Keats uses these words to help him set himself apart from other poets of this time. Keats dies at a very young age but in his 26 years of life, he made a mark on poetry during this era.

Tuesday, July 1, 2008



Anne Bronte was the youngest of the Bronte sisters. She was born on January 17, 1820, and died about 29 years later in May 1849. She wrote under the name of Acton Bell when she wrote her novels and poetry.
Anne wrote several poems and novel, which in the in my opinion did not refer to the gender of who the writer was. I read a couple of chapters of The Tenant of Wildfell Hall and was not able to identify the gender of the writer. I felt that in the novel The Tenant of Wildfell Hall, Anne was calling for a world where males and females were equal to each other. I believe that in Anne’s writing in this novel that a person must be moral and should embrace both the feminine and masculine characteristics of their being. The individuals, regardless of their gender, can achieve both.
Anne wrote the following passage in her Novel The Tenant of Wildfell Hall:
Rest without toil I would not ask:
I would not shun the hardest task;
Toil is my glory- Grief my gain,
If God’s approval they obtain.
Could I but hear my Saviour say,-
“I know thy patience and thy love;
How thou has held the narrow way,
For my laboured night and day,
And watched, and striven with them that strove:…
I believe that Anne’s several references to labor and duties were to be assumed and then performed without looking for your own pleasure. I think her references to God and Saviour, refers to the labor and duties being performed without pleasure, and God performed his labor and duties to the people of the world saving them in hopes of providing them an eternal home in his father house.
After reading Anne’s poem titled The Narrow Way when it was published after she died. Bronte wrote :
Believe not those who say
The upward path is smooth,
Lest thou shouldst stumble in the way
And faint before the truth…
I believed she is talking about a duty here also. I believe that she is trying to relay that it is your duty to listen to what people say about the preparation to make it to heaven and be prepared to stumble in your walk in life. It is your duty to stumble in your walk toward heaven and if you believe that the path is smooth, it would be your duty to dispute those who say “…the path is smooth…”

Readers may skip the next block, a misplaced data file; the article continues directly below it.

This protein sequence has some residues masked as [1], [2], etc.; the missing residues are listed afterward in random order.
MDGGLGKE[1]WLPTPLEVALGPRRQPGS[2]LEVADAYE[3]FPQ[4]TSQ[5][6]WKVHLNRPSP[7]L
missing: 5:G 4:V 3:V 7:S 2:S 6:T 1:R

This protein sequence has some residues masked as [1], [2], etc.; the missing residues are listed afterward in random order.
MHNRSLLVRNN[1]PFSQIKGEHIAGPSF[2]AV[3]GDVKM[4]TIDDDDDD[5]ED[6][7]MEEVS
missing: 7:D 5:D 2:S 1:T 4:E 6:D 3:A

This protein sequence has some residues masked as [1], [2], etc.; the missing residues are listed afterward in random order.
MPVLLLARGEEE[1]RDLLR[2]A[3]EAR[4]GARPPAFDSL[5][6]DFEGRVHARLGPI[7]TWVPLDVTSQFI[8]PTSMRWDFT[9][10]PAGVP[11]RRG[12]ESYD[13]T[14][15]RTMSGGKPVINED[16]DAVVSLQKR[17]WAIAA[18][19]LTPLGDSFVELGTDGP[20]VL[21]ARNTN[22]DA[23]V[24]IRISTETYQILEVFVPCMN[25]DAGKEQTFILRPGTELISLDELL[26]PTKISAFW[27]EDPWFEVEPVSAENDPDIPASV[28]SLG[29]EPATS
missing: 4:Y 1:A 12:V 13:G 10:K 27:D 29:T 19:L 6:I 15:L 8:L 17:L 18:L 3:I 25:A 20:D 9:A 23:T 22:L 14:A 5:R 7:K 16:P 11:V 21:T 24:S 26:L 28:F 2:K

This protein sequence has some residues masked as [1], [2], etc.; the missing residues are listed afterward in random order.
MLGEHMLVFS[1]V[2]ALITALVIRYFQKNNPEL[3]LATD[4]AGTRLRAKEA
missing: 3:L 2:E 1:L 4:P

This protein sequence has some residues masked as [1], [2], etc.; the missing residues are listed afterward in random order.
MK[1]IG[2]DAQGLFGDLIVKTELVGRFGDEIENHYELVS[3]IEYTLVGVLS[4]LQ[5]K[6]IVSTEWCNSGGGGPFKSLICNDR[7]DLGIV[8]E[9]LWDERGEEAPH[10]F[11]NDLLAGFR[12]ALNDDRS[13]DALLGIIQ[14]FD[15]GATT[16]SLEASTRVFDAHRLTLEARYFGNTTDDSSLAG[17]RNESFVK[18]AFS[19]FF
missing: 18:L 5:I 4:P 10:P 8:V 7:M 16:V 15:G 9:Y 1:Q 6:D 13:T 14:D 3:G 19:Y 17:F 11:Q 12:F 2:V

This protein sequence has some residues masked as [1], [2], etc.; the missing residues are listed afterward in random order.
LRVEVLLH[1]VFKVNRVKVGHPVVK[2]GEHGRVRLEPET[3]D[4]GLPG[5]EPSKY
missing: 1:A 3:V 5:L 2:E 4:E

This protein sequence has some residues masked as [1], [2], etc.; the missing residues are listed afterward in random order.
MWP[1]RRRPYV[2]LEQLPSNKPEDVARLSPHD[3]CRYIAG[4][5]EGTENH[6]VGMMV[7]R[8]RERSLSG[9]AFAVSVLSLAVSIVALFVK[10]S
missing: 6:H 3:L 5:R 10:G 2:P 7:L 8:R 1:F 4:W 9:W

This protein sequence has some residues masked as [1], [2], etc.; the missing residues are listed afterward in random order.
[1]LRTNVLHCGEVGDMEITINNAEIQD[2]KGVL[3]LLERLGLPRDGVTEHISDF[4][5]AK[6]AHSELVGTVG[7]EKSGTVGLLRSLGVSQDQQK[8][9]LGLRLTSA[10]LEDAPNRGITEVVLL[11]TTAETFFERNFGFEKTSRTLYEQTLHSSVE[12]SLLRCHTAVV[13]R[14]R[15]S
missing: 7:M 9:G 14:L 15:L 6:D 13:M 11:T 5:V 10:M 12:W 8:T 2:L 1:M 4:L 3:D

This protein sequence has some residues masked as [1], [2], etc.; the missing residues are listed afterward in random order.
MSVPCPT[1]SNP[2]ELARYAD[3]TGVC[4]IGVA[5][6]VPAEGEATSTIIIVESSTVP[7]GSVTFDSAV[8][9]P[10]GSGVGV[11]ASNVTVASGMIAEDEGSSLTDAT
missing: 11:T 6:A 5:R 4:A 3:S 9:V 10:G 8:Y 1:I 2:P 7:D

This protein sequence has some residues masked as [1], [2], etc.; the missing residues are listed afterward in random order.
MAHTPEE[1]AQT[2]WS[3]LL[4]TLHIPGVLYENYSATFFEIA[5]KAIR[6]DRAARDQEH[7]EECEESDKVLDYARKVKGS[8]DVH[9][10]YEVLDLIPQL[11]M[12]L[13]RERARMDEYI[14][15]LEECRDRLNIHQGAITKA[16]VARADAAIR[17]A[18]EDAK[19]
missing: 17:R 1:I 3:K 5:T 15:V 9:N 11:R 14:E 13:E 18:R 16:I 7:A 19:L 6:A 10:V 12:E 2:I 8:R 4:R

Sunday, June 29, 2008



Charlotte was the oldest of the three Bronte sisters. Growing up in Victorian England, Charlotte and her sisters were inspired by the Romantic authors of the particular era. Charlotte used the pen name of Currer Bell when she wrote. One of the more famous works of Charlotte Bronte was “Jane Eyre”. Along with Jane Eyre, Bronte wrote several poems.
I read Charlotte’s poem about her sister, Emma’s death. I believe she is using the four seasons as the different parts of Emma’s life. In the first four lines of the poem she writes:
"Sister, you've sat there all the day,

Come to the hearth awhile;

The wind so wildly sweeps away,

The clouds so darkly pile…”
In this passage I believe that Charlotte is referring to it being cold at night and her sister has sit looking outside, waiting and wondering when she could go outside and play. I believe this is when Emma was just a small child. Charlotte invited her sister to come and sit with her next to the fire because the wind is blowing the clouds to a thick, dark look.
In the last paragraph of this poem Charlotte writes:
“The snow will whiten earth again,

But Emma comes no more;

She left, 'mid winter's sleet and rain,

This world for Heaven's far shore.

On Beulah's hills she wanders now,

On Eden's tranquil plain…”
This is the clear statement of the end of Emma’s life. It appears from reading this passage that Emma died before the last snow of the season. When she writes that the snow will come again, but Emma [Emily] will not because she has left the world and goes to heaven where she is wondering threw Beulah and through Eden. Emily did die in December, many times before the first snow.
There is no doubt to me that Charlotte loves her sister and will miss her now since she has died. She talks about how her sister will be missed now she had died. She refers to how her sister filled her heart with happiness because they played together in the fields. Charlotte talks about being on and eternal journey to see her sister Emma again. Walk with her for eternity.